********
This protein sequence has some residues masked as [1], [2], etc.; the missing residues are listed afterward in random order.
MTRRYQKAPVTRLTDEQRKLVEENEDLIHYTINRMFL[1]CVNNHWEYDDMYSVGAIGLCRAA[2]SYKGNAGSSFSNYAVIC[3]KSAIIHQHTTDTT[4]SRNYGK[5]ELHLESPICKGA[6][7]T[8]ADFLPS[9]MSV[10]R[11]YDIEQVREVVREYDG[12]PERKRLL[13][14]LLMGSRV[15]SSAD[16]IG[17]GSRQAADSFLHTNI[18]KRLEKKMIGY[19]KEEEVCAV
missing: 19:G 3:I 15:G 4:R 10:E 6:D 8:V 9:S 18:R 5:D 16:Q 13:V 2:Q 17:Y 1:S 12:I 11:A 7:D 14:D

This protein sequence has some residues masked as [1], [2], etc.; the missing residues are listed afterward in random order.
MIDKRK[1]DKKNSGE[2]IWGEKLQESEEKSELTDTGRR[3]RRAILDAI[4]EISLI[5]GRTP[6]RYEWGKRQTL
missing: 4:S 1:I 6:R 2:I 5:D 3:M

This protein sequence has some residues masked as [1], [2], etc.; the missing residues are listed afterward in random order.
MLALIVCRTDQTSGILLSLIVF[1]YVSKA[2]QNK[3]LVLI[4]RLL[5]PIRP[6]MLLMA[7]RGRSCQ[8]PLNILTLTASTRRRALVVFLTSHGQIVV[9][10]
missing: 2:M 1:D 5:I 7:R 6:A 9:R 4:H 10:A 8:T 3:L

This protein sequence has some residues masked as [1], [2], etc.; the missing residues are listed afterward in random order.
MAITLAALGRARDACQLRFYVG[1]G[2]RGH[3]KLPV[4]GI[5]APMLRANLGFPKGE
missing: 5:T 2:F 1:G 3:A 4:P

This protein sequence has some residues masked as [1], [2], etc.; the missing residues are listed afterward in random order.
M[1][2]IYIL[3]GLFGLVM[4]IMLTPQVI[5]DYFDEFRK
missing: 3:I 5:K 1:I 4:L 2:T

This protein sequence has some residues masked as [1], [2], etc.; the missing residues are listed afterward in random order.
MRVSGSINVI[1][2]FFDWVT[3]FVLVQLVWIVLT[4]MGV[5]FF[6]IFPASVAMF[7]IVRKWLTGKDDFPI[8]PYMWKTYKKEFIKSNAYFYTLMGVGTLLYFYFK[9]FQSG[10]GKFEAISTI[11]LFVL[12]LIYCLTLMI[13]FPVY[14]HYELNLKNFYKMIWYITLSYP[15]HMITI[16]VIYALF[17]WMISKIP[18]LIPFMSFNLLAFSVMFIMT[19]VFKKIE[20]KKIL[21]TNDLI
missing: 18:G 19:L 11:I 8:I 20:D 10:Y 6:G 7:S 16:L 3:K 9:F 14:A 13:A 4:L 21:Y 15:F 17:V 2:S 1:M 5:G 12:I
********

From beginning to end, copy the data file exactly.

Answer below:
This protein sequence has some residues masked as [1], [2], etc.; the missing residues are listed afterward in random order.
MTRRYQKAPVTRLTDEQRKLVEENEDLIHYTINRMFL[1]CVNNHWEYDDMYSVGAIGLCRAA[2]SYKGNAGSSFSNYAVIC[3]KSAIIHQHTTDTT[4]SRNYGK[5]ELHLESPICKGA[6][7]T[8]ADFLPS[9]MSV[10]R[11]YDIEQVREVVREYDG[12]PERKRLL[13][14]LLMGSRV[15]SSAD[16]IG[17]GSRQAADSFLHTNI[18]KRLEKKMIGY[19]KEEEVCAV
missing: 19:G 3:I 15:G 4:R 10:E 6:D 8:V 9:S 18:R 5:D 16:Q 13:V 2:Q 17:Y 1:S 12:I 11:A 7:D 14:D

This protein sequence has some residues masked as [1], [2], etc.; the missing residues are listed afterward in random order.
MIDKRK[1]DKKNSGE[2]IWGEKLQESEEKSELTDTGRR[3]RRAILDAI[4]EISLI[5]GRTP[6]RYEWGKRQTL
missing: 4:S 1:I 6:R 2:I 5:D 3:M

This protein sequence has some residues masked as [1], [2], etc.; the missing residues are listed afterward in random order.
MLALIVCRTDQTSGILLSLIVF[1]YVSKA[2]QNK[3]LVLI[4]RLL[5]PIRP[6]MLLMA[7]RGRSCQ[8]PLNILTLTASTRRRALVVFLTSHGQIVV[9][10]
missing: 2:M 1:D 5:I 7:R 6:A 9:R 4:H 10:A 8:T 3:L

This protein sequence has some residues masked as [1], [2], etc.; the missing residues are listed afterward in random order.
MAITLAALGRARDACQLRFYVG[1]G[2]RGH[3]KLPV[4]GI[5]APMLRANLGFPKGE
missing: 5:T 2:F 1:G 3:A 4:P

This protein sequence has some residues masked as [1], [2], etc.; the missing residues are listed afterward in random order.
M[1][2]IYIL[3]GLFGLVM[4]IMLTPQVI[5]DYFDEFRK
missing: 3:I 5:K 1:I 4:L 2:T

This protein sequence has some residues masked as [1], [2], etc.; the missing residues are listed afterward in random order.
MRVSGSINVI[1][2]FFDWVT[3]FVLVQLVWIVLT[4]MGV[5]FF[6]IFPASVAMF[7]IVRKWLTGKDDFPI[8]PYMWKTYKKEFIKSNAYFYTLMGVGTLLYFYFK[9]FQSG[10]GKFEAISTI[11]LFVL[12]LIYCLTLMI[13]FPVY[14]HYELNLKNFYKMIWYITLSYP[15]HMITI[16]VIYALF[17]WMISKIP[18]LIPFMSFNLLAFSVMFIMT[19]VFKKIE[20]KKIL[21]TNDLI
missing: 18:G 19:L 11:I 8:I 20:D 10:Y 6:G 7:S 16:L 3:K 9:F 14:A 13:A 4:L 21:Y 15:F 17:V 2:S 1:M 5:G 12:I